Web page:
Anybody use pork loin to make sausage?

Discussion in 'Sausage' started by stevensondrive, Aug 20, 2014.

  1. Local store has loins on sale for $2/pd. I usually use pork butts. But right now they're $1.58/pd. so for a bit more I get boneless. Much easier to grind. I'll probably make fresh breakfast sausage
  2. I love to use boneless pork loin for sausage. Its a good way to be able to make sure the specific ratio of meat and fat. You will need to add fat only trimmings too any sausage mixture though so keep that in mind. Call your butcher for pork fat trimmings.
    Last edited: Aug 20, 2014
  3. I actually like my sausage lean. So I don't add fat
  4. You mean you don't add fat when you use pork butts right? Typical fat ranges from 20-30% in butts. You won't get much fat at all with the loin so that's why I suggested you will need to add fat back to something your used to.

    If you always use loin and no fat, then you should be good then. Although the best sausage has to have 2 cents.
  5. Butts. Correct.
    I've never made sausage out of loins
  6. Then I'd either stick with butts or try the pork loin and add back pork fat to make 20% (which is leaner).
  7. darwin101

    darwin101 Meat Mopper

    I prefer sausage on the lean side also, but I would not use just loin to make sausage.  Make yourself some nice back/Canadian bacon with the loin and use the butts for sausage.
    Last edited: Aug 20, 2014
  8. venture

    venture Smoking Guru OTBS Member

    Lots of things I would rather do with a loin than make sausage.

    The butt comes ready-made for sausage.

    Having said that, they make stuff with everything and call it sausage?

    Go for what you want and post up your thoughts.

    Good luck and good smoking.
  9. Thanks for all the input. I'll pass on the loin I reckon
  10. snorkelinggirl

    snorkelinggirl Master of the Pit OTBS Member

    Oooh, do not pass up on the loin!  I'd strongly recommend you do as Darwin101 suggested and try your hand at making Canadian Bacon.  It is an easy and fun curing project.  There are many many postings on Canadian Bacon on the forum, just type that into the search box.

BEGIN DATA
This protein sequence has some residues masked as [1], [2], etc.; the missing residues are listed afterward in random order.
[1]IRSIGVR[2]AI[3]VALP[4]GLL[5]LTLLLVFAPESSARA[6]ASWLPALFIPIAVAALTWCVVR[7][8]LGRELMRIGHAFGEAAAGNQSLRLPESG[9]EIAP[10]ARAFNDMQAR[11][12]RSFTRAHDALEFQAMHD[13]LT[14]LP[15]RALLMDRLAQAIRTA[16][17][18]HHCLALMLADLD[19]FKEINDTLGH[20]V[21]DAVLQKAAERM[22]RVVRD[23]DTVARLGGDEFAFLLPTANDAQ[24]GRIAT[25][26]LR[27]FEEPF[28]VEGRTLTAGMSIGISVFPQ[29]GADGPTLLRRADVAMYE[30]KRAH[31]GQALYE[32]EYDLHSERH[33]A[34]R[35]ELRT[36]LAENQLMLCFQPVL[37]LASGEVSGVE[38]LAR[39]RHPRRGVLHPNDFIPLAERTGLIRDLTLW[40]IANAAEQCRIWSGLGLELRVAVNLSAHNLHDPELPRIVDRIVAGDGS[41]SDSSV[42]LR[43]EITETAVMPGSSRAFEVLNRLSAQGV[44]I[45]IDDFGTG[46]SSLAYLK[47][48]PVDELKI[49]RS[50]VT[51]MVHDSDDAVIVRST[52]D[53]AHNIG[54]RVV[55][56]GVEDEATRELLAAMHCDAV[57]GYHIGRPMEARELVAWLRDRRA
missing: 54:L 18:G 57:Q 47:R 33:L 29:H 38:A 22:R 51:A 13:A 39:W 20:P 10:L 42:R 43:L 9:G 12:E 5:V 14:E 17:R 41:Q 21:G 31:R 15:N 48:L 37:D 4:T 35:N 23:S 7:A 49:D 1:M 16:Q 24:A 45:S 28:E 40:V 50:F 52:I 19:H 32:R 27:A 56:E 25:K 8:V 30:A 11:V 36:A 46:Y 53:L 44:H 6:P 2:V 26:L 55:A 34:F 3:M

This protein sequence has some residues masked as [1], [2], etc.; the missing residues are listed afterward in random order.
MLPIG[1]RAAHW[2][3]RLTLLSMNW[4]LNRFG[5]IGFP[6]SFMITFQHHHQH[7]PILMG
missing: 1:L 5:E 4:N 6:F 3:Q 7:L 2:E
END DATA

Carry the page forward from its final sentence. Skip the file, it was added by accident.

If you don't want to go to the trouble of curing Canadian Bacon, buy up the boneless loin and cut it yourself into thick-cut (1 to 2 inches) boneless pork chops.  Brine them in a simple brine of 1 Tbsp salt and 1 Tbsp sugar to 1 cup water (scale up as necessary) for 4 hours, then sear over direct heat and finish over indirect heat.  You'll never have better pork chops. [​IMG]  
    Last edited: Aug 21, 2014
    stevensondrive likes this.
  11. venture

    venture Smoking Guru OTBS Member


    That would be a great price for a loin in my area.

    So many great things you can do with a loin.

    I would also fill my freezer with butts at $1.58 per pound these days?

    Good luck and good smoking.
  12. loppy

    loppy Fire Starter

    Wife make a great summer sausage out of hamburger. Try to get out of her.
  13. goliath

    goliath Smoking Fanatic

    i have used loin many times for sausage, it goes on sale a few times a year cheaper than butt does. i also make back bacon, brine them for a few days and smoke them for dinner, do what ya want. its all good meat and if your buying it do what ya want with it. i get pork fat free from the safeway butchers so its easy to keep my fat/meat ratio.

    happy sausage makin 

  14. crazymoon

    crazymoon Master of the Pit SMF Premier Member

    I quite often use pork loin for sausage(usually bulk, no casings) and add no extra fat. Grind the whole loin and you will get a nice sausage for  grilling in a pan or outside. It's a bit lean so do not overcook it and it is delicious. It holds together well and you will not be disappointed!
  15. szynka

    szynka Fire Starter

  16. It's funny you mention Krakowska because I was just reading a thread on another forum (I shouldn't link right?) about this type of sausage. The person has posted some pictures and I couldn't see barely any fat and it looked as it the pieces had been diced instead of ground mostly. It looked to be stuffed into synthetic casings and smoked. The slices reminded me a lot of canadian bacon also.

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